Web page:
Actually, I think I misinterpreted the guy's caption on the picture of the cast shell lifter from the article I linked. He showed pictures of three lifters in three successive pictures and and titled the last one as "late post 64 cast carrier". I read it to mean that late in 1964 they went to a cast carrier, but he obviously meant late in the post 64 period which of course isn't the same thing.

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  8. #17
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    Also check the lower tang and how it was originally machined to fit into grooves milled into the receiver, and how the post 64 tang is held in place.

    Just me, but a butt plate just doesn't makes a transition model.

  9. #18
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    I don't have any pre 64s that are 1960 or later but know several people over the years that maintained on model 70s at least that if the pre 64 was 1960 or later you might as well get a post 64 in regsrs to craftsmanship. Again I have never owned one made that late, but have heard it for as long as I can remember.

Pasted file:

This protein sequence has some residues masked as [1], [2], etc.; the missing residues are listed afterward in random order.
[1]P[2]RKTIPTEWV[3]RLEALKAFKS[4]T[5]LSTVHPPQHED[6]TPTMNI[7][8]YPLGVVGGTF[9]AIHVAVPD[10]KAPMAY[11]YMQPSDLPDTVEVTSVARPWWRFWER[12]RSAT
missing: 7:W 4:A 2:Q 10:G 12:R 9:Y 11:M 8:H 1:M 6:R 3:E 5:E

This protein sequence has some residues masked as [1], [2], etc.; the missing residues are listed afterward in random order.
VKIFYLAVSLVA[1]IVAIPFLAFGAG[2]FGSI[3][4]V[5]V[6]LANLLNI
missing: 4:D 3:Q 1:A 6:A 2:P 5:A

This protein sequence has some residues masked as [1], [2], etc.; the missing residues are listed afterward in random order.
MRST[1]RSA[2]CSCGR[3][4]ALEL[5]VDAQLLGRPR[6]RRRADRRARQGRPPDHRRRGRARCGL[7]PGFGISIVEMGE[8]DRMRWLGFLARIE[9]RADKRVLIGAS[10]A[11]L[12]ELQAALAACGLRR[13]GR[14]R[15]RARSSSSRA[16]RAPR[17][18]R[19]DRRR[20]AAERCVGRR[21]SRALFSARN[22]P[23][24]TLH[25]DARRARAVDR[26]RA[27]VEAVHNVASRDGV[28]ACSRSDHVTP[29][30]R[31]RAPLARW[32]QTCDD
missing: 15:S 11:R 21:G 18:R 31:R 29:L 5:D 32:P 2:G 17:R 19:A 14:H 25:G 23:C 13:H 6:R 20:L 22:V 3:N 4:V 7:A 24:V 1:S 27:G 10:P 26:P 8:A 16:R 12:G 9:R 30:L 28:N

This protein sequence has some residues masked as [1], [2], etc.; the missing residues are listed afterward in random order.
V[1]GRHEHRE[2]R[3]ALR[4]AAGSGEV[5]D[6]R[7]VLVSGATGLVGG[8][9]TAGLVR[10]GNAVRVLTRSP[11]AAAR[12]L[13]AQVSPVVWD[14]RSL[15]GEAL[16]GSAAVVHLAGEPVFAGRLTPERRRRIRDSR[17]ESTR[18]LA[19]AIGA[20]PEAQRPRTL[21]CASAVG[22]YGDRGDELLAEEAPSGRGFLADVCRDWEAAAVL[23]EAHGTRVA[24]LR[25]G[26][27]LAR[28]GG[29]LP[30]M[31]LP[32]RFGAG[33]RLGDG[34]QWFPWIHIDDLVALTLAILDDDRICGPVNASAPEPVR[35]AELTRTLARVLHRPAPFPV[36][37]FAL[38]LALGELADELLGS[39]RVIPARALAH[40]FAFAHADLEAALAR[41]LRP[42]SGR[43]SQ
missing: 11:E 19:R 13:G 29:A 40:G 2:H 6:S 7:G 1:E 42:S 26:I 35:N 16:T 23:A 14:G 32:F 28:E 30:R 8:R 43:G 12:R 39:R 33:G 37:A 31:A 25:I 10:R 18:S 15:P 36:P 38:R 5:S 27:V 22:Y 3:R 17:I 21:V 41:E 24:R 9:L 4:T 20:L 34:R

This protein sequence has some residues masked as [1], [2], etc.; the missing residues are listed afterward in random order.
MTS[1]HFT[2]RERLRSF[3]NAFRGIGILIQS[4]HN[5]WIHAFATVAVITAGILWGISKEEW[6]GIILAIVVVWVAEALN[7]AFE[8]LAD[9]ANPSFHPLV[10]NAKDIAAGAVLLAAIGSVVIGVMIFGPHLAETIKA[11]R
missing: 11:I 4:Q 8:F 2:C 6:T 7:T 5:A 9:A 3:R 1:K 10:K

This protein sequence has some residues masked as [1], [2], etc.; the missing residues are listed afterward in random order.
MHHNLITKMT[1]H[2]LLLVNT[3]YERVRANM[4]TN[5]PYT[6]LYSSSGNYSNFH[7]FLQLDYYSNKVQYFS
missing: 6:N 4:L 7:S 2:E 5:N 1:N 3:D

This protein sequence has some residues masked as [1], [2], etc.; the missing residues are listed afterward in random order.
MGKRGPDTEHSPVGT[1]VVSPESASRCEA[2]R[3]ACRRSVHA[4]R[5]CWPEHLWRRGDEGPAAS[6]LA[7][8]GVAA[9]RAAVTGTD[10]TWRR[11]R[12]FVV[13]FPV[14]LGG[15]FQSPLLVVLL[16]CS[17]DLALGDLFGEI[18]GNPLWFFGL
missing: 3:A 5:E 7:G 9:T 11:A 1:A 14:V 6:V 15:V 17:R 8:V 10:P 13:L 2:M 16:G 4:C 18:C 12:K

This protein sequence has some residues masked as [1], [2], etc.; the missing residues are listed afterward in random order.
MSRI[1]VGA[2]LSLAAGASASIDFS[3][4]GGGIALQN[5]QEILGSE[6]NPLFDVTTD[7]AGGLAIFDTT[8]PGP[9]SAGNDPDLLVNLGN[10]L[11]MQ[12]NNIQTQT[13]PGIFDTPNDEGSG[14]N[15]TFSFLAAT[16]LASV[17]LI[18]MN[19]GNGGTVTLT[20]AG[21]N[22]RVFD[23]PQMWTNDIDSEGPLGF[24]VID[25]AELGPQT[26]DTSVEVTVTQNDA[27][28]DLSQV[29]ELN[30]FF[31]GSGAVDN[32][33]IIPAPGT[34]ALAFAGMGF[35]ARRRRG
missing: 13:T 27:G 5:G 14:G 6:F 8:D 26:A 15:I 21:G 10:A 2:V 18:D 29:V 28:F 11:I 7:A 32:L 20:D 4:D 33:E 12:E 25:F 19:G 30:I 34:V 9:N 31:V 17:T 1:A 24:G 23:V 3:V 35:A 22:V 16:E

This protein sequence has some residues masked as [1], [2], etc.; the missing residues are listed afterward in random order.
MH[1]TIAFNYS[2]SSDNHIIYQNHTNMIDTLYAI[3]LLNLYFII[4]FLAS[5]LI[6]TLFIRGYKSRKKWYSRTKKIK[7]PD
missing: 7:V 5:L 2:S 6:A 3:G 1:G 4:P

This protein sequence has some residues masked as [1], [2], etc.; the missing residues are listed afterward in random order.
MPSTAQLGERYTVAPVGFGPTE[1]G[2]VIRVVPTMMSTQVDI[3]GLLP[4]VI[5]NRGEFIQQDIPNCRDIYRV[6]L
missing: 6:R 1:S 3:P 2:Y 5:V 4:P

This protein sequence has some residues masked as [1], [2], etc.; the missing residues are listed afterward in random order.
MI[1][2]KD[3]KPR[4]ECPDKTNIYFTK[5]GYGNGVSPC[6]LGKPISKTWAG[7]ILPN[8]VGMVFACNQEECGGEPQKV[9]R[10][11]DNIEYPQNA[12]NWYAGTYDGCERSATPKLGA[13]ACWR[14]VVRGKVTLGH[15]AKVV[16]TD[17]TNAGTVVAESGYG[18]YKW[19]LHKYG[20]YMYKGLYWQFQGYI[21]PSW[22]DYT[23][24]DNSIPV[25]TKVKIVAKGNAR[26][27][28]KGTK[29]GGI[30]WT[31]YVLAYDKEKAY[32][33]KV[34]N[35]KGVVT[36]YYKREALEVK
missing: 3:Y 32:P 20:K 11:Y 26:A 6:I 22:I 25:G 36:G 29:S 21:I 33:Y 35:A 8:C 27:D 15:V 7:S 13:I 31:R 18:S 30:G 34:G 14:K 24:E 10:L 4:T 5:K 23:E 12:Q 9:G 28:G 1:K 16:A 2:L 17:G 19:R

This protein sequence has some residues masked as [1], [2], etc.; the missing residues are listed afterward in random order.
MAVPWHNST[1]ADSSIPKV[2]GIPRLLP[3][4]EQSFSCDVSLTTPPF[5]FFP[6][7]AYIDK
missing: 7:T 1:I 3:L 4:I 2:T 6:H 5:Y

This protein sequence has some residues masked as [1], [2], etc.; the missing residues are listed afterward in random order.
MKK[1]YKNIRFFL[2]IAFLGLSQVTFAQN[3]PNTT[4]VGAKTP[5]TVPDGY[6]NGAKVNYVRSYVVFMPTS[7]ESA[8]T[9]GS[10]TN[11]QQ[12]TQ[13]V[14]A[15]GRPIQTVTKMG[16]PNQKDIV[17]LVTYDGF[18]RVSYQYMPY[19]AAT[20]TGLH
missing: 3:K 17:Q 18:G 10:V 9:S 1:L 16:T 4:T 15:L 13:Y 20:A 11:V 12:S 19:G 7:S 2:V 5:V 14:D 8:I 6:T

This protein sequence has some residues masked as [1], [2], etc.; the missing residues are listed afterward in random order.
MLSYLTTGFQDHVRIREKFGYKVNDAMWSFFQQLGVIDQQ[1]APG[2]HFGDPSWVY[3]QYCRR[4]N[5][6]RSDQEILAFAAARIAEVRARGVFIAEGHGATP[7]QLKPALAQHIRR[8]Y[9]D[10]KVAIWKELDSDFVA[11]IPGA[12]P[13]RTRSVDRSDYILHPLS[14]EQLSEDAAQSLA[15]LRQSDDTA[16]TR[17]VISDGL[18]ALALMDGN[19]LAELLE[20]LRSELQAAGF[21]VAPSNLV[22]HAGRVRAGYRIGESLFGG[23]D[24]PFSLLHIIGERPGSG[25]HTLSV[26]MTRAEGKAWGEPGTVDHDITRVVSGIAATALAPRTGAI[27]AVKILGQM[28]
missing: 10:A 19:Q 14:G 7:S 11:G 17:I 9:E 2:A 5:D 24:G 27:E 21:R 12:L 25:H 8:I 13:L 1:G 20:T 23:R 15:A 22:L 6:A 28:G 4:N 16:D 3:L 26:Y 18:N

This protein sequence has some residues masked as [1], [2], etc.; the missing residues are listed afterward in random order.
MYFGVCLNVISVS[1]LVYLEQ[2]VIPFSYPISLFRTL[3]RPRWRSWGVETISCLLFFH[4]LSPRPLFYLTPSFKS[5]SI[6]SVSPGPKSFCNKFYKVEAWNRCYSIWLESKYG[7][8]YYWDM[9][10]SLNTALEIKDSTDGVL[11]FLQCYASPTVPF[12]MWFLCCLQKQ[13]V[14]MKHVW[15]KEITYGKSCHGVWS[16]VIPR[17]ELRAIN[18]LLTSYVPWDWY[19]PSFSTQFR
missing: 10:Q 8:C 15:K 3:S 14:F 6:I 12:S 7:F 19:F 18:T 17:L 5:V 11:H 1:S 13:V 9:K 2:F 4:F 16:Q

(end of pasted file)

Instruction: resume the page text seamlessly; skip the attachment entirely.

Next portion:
10. #19
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    My understanding from a reasonably good source who worked at Winchester during the changeover, is that the tooling was beginning to wear out during the last several years of pre-64 production. This is particulary true of the Model 70 - I have one built in 1956 and when I compare it to those constructed in 1962-63, you can see the difference.

    My $.02

  11. #20
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    Quote Originally Posted by Kingcobb View Post
    I don't have any pre 64s that are 1960 or later but know several people over the years that maintained on model 70s at least that if the pre 64 was 1960 or later you might as well get a post 64 in regsrs to craftsmanship. Again I have never owned one made that late, but have heard it for as long as I can remember.
    I'll agree with that even with the Model 94. I have owned a 60 and a 63 and they were sloppy and rattley compared to ones I have owned from the earlier 50's. The 63 and 60 were much nicer than the ones Ive had from the 70's though. I think the new Japanese Winchesters are on par with the Pre-64's though but, for the money, you can buy an old one in nice shape.